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Re: Fuel Tank Level & Fuel Pump Life ?

From the same link, draw your own conclusion.

I always try to keep a 1/4 of a tank or more, especially in winter. To me it costs nothing to fuel up and not run on vapors like some people do.


"When the fuel level is low, the pump has to work much harder to produce the same pressure. This is because the reduced fuel weight no longer pushes fuel into the pump. Instead the pump must draw the fuel in. A low fuel level also means less fuel to dissipate heat and lubricate the pump. The combination of an overworked pump, reduced cooling and lubrication will likely damage the fuel pump."
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  #32  
Old 05-14-2015, 02:22 PM
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Re: Fuel Tank Level & Fuel Pump Life ?

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Originally Posted by Turbozcs2003 View Post
From the same link, draw your own conclusion.

I always try to keep a 1/4 of a tank or more, especially in winter. To me it costs nothing to fuel up and not run on vapors like some people do.

To me it costs nothing to pull into the station when the light comes on.

We are all different.

Everybody hug now
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  #33  
Old 05-14-2015, 02:23 PM
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Re: Fuel Tank Level & Fuel Pump Life ?

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Originally Posted by NetworkTV View Post
Complete hogwash.

The fuel pump:

What can kill a fuel pump is letting the tank run dry and it's pumping air. If the pump actually got hot enough to need the fuel to cool it, it would be at risk of igniting the fuel vapor. It's in the tank because that's the best place to protect it and keep it close to the tank.

The alternator:

1) Every vehicle has an interlock to momentarily shut off unnecessary electronics during the cranking process. It all shuts off until the ignition switch goes back to "run".

2) The alternator doesn't even come into play until the engine actually turns over. It needs the engine to operate. Until then, your battery is carrying the weight.

3) When you're on the highway, the alternator is burning off far more power than the vehicle is using. At idle, the alternator is barely doing more than keeping up. If anything is being hurt by leaving stuff on at shutdown, it's your battery, not your alternator. Even that will charge back up when your RPMs get high enough for a long enough time to use the excess to charge.

4) If running all those accessories at shutdown were doing anything the alternator couldn't handle, they would have already tripped a fuse or breaker.

I've never replaced a fuel pump and I had plenty of times in the past where I was running on empty. My last truck lasted for over 16 years with no fuel issues. I kept my previous car for over 5.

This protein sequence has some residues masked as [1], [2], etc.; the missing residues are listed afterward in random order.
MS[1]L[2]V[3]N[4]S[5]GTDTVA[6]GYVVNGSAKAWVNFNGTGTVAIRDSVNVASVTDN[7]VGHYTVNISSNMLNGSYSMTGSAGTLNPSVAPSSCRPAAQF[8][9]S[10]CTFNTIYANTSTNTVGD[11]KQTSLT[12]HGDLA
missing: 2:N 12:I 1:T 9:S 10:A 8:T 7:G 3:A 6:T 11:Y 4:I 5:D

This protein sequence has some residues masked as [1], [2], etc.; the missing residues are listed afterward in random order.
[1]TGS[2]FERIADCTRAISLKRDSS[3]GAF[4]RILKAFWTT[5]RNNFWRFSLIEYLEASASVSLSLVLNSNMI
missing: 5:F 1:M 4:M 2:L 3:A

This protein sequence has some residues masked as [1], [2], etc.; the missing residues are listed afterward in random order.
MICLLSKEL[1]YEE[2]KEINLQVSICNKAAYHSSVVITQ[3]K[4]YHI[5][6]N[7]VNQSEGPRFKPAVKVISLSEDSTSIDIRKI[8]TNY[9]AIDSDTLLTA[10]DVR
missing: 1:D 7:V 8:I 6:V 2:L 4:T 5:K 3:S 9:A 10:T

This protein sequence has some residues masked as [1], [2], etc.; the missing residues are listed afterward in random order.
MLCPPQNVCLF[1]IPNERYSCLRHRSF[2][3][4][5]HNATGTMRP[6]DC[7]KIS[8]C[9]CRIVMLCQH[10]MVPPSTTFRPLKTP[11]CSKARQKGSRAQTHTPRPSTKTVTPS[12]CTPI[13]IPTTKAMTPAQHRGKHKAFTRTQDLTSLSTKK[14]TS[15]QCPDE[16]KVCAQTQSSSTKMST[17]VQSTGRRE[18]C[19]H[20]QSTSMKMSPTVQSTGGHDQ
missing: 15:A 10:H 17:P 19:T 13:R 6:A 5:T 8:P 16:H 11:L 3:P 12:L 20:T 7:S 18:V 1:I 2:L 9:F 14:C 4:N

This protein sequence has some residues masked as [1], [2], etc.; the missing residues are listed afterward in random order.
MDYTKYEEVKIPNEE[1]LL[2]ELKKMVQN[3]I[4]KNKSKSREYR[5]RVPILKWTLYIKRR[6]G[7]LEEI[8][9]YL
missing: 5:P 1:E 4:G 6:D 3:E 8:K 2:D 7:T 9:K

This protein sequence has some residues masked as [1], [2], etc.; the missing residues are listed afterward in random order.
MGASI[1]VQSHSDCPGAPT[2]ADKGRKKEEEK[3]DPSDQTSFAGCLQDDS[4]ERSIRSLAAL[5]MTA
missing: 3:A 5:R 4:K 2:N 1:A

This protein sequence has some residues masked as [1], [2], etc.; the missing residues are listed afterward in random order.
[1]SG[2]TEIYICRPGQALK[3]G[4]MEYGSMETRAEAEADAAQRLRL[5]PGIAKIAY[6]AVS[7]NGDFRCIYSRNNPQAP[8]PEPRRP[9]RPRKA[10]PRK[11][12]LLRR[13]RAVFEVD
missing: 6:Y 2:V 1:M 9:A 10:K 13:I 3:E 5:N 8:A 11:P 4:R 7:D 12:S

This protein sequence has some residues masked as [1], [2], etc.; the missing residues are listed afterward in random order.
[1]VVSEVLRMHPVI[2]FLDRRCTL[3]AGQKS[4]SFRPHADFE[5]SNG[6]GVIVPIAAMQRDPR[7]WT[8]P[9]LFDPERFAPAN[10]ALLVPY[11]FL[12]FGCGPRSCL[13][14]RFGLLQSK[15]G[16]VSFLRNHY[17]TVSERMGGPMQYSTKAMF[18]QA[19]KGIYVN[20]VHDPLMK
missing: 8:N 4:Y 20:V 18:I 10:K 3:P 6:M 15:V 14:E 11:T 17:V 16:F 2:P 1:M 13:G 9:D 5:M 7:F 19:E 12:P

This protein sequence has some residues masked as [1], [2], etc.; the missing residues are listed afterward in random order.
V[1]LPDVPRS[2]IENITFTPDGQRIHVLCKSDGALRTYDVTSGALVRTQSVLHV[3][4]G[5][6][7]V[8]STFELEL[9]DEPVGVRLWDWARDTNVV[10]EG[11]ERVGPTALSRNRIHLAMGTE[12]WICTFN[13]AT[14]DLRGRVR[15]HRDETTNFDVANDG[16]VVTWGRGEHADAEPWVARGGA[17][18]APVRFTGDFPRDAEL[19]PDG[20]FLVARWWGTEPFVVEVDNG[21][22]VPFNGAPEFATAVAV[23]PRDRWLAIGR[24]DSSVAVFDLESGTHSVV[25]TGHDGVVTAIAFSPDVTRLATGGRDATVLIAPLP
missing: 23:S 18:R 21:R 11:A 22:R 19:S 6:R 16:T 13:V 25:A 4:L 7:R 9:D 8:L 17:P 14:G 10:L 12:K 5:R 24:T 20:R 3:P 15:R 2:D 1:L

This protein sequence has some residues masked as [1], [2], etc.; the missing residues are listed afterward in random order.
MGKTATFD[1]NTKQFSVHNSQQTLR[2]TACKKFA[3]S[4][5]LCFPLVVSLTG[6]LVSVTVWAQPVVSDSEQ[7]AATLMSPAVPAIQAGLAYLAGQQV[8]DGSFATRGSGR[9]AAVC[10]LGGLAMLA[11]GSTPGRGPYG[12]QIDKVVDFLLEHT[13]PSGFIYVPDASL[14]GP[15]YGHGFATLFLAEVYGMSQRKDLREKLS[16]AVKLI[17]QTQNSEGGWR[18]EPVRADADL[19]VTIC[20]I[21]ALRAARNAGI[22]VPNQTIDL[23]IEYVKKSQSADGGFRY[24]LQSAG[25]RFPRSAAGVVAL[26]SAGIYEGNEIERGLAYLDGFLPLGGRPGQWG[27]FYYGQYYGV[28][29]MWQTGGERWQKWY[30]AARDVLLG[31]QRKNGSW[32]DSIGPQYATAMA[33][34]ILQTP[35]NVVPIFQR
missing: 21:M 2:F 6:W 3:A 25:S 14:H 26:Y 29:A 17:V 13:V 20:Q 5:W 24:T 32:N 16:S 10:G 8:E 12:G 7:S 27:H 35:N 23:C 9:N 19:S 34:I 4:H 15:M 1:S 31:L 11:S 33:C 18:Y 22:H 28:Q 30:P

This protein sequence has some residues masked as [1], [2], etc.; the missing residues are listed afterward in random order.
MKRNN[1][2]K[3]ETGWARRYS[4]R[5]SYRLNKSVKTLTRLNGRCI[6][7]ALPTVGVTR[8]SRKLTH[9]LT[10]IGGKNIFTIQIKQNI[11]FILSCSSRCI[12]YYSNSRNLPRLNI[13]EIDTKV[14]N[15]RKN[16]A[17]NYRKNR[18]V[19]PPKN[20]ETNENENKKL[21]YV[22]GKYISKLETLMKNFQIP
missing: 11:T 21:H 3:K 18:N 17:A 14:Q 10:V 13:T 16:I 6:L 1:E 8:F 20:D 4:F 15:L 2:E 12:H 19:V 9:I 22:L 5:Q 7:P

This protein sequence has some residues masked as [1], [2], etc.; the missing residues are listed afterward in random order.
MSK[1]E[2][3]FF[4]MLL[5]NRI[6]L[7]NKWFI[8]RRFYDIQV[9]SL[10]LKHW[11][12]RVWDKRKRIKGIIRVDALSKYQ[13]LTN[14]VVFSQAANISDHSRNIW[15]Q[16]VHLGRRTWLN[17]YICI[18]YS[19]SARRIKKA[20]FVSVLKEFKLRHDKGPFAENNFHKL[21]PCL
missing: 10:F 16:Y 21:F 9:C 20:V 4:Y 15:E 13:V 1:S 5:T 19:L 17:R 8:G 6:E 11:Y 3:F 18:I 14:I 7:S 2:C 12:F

Now, each one had an alternator replaced, but only because the brushes eventually turned to dust on them. The car was at 5.5 years, a couple months before I traded it in. The truck alternator lasted for 15 years and I ran with the headlights on day and night both.

What kills alternators? Spinning parts going thousands of RPMS. Drawing power from them doesn't. Unlike the battery, they won't ever give more than they can give. That's why they have the regulators on them: so they don't fry your batter when you're running a capuchino maker while towing a 30 foot boat.

As noted, if it bothers you, you can run all the lights on manual and turn off the settings for them to come on or stay on when getting in and out.
Well said...............

mechanics opinions are like a**holes everybody has got one
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  #34  
Old 05-14-2015, 05:05 PM
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Re: Fuel Tank Level & Fuel Pump Life ?

What a load of absolute trash. what about the professional opinion of guys that have been in the trade for years. Most of the people offering there expert advise here wouldnt even understand the internal workings of there fuel tank and pumps. Its not as simple as one may think. Funny how we are meant to beleive everything when we google it.
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  #35  
Old 05-14-2015, 05:26 PM
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Re: Fuel Tank Level & Fuel Pump Life ?

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Originally Posted by nicjak View Post
What a load of absolute trash. what about the professional opinion of guys that have been in the trade for years. Most of the people offering there expert advise here wouldnt even understand the internal workings of there fuel tank and pumps. Its not as simple as one may think. Funny how we are meant to beleive everything when we google it.
Google does do pretty good spell checking...
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  #36  
Old 05-14-2015, 05:57 PM
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Re: Fuel Tank Level & Fuel Pump Life ?

Forgive me oh heavenly google for i have just sinneduploadfromtaptalk1431640610222.jpg